All Articles Tagged "digital books"
(Wall Street Journal) — The economics of the book business are changing so rapidly the industry barely looks like it did just six months ago. The era of the book superstores, with their big windows and welcoming tables stacked high with books, has gone into decline. Many of the country’s most enthusiastic readers have already switched to less-costly digital books. Amazon customers now buy more Kindle titles than hardcovers and paperbacks. Divining the profitability of a book is a mysterious art. But basic book economics suggest an e-book is more profitable than a hardcover, even at substantially lower consumer prices, due mostly to the inventory and return costs associated with physical books. At least 80% of all books purchased are still physical copies, however, which means that publishers must still pay legacy costs at the same time as building their e-book business.
By Christina Burton
For everyone who got a dose of “Why Black Men Love White Women” by Rajen Persaud, “Confessions of a Video Vixen” by Karrine Steffans and “Mama Dearest” by E. Lynn Harris, here’s the woman behind those hot titles and now, the first digital book publishing venture.
An author and a Pulitzer –prize winning former journalist, Karen Hunter has been on a successful streak in her publishing career. She has co-authored J.L. King’s “On the Down Low” and books by Al Sharpton, Donda West and Mason Betha. In 2007, she teamed with Simon & Schuster to launch Karen Hunter Publishing, an S&S imprint focused mostly on popular nonfiction aimed at the market for African-American titles. In January of this year, the New Jersey native launched First One Publishing, a completely digital book publishing company focused on releasing fiction and nonfiction books by veteran and emerging authors.
We caught up with Hunter to learn more about starting an e-book firm, about her not being a primarily black book publisher, and turning this part of her career toward faith.
Have you done like your publishing house and gone “all things digital?” Is there even a bookshelf in your house anymore?
I have several bookshelves; my movement is not about eliminating the physical book, it’s about embracing technology and the future and helping others get there. I have several computers, but I still write down my goals on paper with a pen. I still write notes and letters to people.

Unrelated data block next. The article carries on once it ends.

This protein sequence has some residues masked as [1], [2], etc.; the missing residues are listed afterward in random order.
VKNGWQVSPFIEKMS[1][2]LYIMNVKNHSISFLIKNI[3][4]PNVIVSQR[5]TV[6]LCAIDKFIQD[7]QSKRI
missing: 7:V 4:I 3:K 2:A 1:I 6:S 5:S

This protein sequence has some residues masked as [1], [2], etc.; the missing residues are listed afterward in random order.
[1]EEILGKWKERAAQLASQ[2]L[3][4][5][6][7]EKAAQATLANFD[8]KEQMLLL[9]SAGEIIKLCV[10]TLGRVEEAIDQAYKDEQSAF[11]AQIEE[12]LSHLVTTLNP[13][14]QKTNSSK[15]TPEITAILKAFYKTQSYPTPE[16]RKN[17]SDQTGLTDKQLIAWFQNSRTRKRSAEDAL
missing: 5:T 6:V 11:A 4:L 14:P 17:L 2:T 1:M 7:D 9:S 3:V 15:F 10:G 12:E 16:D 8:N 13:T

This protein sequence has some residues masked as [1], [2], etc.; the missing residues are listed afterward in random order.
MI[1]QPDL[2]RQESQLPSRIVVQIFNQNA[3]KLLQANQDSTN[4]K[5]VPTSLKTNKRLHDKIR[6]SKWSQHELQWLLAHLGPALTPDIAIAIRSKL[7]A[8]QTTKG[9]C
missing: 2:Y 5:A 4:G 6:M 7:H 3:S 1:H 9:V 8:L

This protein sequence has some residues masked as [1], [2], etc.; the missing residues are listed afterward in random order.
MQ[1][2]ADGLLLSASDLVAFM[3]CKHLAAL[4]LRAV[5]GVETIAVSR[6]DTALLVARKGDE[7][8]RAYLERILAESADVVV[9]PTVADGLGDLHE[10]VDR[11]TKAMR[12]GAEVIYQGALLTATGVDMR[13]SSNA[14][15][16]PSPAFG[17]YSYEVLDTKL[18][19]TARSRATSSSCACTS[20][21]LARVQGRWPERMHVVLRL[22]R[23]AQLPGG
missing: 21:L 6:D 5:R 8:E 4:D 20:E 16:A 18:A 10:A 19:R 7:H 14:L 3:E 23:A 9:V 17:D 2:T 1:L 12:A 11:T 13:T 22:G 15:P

As a mastered journalist, I’m sure there’s always breaking information and research coming at you. What news helped birth First One Digital Publishing?
[It had] nothing to do with journalism. What inspired First One was [my] watching [nearly] five years go by since Sony produced one of the first e-readers, and watching the industry I was involved in do nothing to incorporate this new, very convenient form of reading. I saw the music industry implode because of its unwillingness to accept the technology and innovation shown by Napster and others. I saw that very same thing happening to publishing. I didn’t want to be left behind. Before First One, there was Karen Hunter Media, [which was] devoted to e-books. First One, through Mgmt-One [a Cincinnati business advisory firm], allowed me to take that vision to a new level.
(Fast Company) — Since April the first, for every 100 print-and-paper books Amazon has sold, it’s also sold 105 e-books, according to a fresh Amazon announcement. Kindle e-readers arrived, along with a small but fast-growing digital bookstore, in November 2007–by July 2010, Amazon notes, Kindle book sales had surpassed hardcover book sales, and then six months later beat the paperback books sales rate. Now Amazon’s customers are “choosing Kindle books more often than print books. We had high hopes this would happen eventually, but we never imagined it would happen this quickly,” says CEO Jeff Bezos, comparing Amazon’s 15-year heritage of selling physical books to just four years of e-book sales.
(Wall Street Journal) — Buying a new book isn’t as easy as it used to be. Spiegel & Grau, an imprint of Bertelsmann AG’s Random House Inc., last month put Jay-Z’s memoir and lyric guide, “Decoded,” on sale as a $35 hardcover. It also made a digital edition available at the same price, although Amazon.com Inc. and Barnes & Noble Inc. sell it for only $9.99. The book has been a big hit. Published on Nov. 16, it has 330,000 copies in print, according to its publisher, a significant number of copies in this economy.